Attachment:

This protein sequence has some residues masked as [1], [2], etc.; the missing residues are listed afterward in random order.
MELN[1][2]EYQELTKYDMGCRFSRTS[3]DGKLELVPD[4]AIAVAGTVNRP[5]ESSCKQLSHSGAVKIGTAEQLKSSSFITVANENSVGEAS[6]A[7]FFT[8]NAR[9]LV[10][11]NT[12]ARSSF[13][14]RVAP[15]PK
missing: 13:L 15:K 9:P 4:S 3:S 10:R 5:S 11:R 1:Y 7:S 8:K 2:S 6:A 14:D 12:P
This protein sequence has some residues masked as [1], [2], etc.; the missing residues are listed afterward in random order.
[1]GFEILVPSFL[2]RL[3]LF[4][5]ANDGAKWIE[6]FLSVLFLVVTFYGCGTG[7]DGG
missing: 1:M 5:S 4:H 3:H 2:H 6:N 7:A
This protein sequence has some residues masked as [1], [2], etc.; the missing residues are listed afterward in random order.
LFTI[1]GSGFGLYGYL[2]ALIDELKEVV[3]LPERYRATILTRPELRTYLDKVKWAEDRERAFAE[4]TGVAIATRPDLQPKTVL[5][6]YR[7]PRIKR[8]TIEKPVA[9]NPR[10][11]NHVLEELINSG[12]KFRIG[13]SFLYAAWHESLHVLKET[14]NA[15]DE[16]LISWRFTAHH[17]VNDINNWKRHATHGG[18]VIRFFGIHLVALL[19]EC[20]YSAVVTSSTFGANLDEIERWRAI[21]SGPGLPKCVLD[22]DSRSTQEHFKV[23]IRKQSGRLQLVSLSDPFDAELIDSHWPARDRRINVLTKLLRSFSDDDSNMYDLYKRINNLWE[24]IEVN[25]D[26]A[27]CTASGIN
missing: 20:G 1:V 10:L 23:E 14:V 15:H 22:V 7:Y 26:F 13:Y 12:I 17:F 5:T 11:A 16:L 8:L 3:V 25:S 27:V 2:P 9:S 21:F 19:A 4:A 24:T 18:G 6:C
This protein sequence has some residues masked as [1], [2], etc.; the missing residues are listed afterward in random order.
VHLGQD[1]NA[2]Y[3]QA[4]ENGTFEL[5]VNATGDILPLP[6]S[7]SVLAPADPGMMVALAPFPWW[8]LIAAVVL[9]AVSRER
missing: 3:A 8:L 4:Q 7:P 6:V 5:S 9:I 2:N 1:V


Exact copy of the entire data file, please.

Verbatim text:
This protein sequence has some residues masked as [1], [2], etc.; the missing residues are listed afterward in random order.
MELN[1][2]EYQELTKYDMGCRFSRTS[3]DGKLELVPD[4]AIAVAGTVNRP[5]ESSCKQLSHSGAVKIGTAEQLKSSSFITVANENSVGEAS[6]A[7]FFT[8]NAR[9]LV[10][11]NT[12]ARSSF[13][14]RVAP[15]PK
missing: 13:L 15:K 9:P 4:S 3:S 10:R 5:S 11:R 1:Y 7:S 8:K 2:S 6:A 14:D 12:P
This protein sequence has some residues masked as [1], [2], etc.; the missing residues are listed afterward in random order.
[1]GFEILVPSFL[2]RL[3]LF[4][5]ANDGAKWIE[6]FLSVLFLVVTFYGCGTG[7]DGG
missing: 1:M 5:S 4:H 3:H 2:H 6:N 7:A
This protein sequence has some residues masked as [1], [2], etc.; the missing residues are listed afterward in random order.
LFTI[1]GSGFGLYGYL[2]ALIDELKEVV[3]LPERYRATILTRPELRTYLDKVKWAEDRERAFAE[4]TGVAIATRPDLQPKTVL[5][6]YR[7]PRIKR[8]TIEKPVA[9]NPR[10][11]NHVLEELINSG[12]KFRIG[13]SFLYAAWHESLHVLKET[14]NA[15]DE[16]LISWRFTAHH[17]VNDINNWKRHATHGG[18]VIRFFGIHLVALL[19]EC[20]YSAVVTSSTFGANLDEIERWRAI[21]SGPGLPKCVLD[22]DSRSTQEHFKV[23]IRKQSGRLQLVSLSDPFDAELIDSHWPARDRRINVLTKLLRSFSDDDSNMYDLYKRINNLWE[24]IEVN[25]D[26]A[27]CTASGIN
missing: 20:G 1:V 10:L 23:E 14:V 15:H 22:V 7:Y 26:F 13:Y 12:I 17:F 5:T 11:A 16:L 8:L 3:V 25:S 27:V 2:P 9:S 21:F 19:A 4:A 24:T 18:G 6:C
This protein sequence has some residues masked as [1], [2], etc.; the missing residues are listed afterward in random order.
VHLGQD[1]NA[2]Y[3]QA[4]ENGTFEL[5]VNATGDILPLP[6]S[7]SVLAPADPGMMVALAPFPWW[8]LIAAVVL[9]AVSRER
missing: 3:A 8:L 4:Q 7:P 6:V 5:S 9:I 2:N 1:V